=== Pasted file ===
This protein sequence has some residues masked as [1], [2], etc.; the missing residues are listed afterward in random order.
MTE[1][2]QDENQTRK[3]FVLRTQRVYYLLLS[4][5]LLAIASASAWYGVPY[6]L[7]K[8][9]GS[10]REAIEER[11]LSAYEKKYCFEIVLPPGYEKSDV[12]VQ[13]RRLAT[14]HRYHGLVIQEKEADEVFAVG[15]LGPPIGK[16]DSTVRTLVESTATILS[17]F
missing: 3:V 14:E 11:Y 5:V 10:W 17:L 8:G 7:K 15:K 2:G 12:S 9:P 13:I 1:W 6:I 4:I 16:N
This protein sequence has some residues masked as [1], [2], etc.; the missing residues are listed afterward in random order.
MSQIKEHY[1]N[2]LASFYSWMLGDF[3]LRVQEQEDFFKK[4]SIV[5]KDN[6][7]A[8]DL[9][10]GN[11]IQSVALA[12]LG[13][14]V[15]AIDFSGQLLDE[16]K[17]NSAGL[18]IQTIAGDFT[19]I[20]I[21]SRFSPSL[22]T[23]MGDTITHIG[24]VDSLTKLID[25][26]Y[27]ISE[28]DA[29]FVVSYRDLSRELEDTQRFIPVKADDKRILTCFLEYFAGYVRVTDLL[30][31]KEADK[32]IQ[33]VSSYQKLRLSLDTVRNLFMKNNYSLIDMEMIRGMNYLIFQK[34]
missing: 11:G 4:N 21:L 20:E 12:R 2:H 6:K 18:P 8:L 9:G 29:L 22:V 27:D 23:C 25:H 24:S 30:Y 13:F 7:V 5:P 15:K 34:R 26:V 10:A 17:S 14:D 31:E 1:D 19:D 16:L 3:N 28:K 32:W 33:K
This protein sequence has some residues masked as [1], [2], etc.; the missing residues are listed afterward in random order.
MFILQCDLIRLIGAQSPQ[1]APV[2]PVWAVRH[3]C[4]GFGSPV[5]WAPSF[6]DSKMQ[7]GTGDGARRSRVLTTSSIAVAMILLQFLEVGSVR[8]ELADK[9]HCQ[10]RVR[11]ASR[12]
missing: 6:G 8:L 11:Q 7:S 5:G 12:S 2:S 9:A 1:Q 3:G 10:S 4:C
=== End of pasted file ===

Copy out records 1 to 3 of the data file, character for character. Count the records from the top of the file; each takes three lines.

This protein sequence has some residues masked as [1], [2], etc.; the missing residues are listed afterward in random order.
MTE[1][2]QDENQTRK[3]FVLRTQRVYYLLLS[4][5]LLAIASASAWYGVPY[6]L[7]K[8][9]GS[10]REAIEER[11]LSAYEKKYCFEIVLPPGYEKSDV[12]VQ[13]RRLAT[14]HRYHGLVIQEKEADEVFAVG[15]LGPPIGK[16]DSTVRTLVESTATILS[17]F
missing: 3:V 14:E 11:Y 5:V 10:W 17:L 8:G 7:K 15:K 2:G 12:S 9:P 13:I 1:W 6:I 4:I 16:N
This protein sequence has some residues masked as [1], [2], etc.; the missing residues are listed afterward in random order.
MSQIKEHY[1]N[2]LASFYSWMLGDF[3]LRVQEQEDFFKK[4]SIV[5]KDN[6][7]A[8]DL[9][10]GN[11]IQSVALA[12]LG[13][14]V[15]AIDFSGQLLDE[16]K[17]NSAGL[18]IQTIAGDFT[19]I[20]I[21]SRFSPSL[22]T[23]MGDTITHIG[24]VDSLTKLID[25][26]Y[27]ISE[28]DA[29]FVVSYRDLSRELEDTQRFIPVKADDKRILTCFLEYFAGYVRVTDLL[30][31]KEADK[32]IQ[33]VSSYQKLRLSLDTVRNLFMKNNYSLIDMEMIRGMNYLIFQK[34]
missing: 11:G 4:N 21:L 20:E 12:R 2:H 6:K 18:P 8:L 9:G 29:L 22:V 27:D 23:C 25:H 24:S 30:Y 13:F 7:V 5:P 15:K 34:R 26:V 10:A 17:S 14:D 31:E 1:D 19:D 16:L 3:N 28:K 32:W 33:K
This protein sequence has some residues masked as [1], [2], etc.; the missing residues are listed afterward in random order.
MFILQCDLIRLIGAQSPQ[1]APV[2]PVWAVRH[3]C[4]GFGSPV[5]WAPSF[6]DSKMQ[7]GTGDGARRSRVLTTSSIAVAMILLQFLEVGSVR[8]ELADK[9]HCQ[10]RVR[11]ASR[12]
missing: 6:G 8:L 11:Q 7:S 5:G 12:S 2:S 9:A 1:Q 3:G 10:S 4:C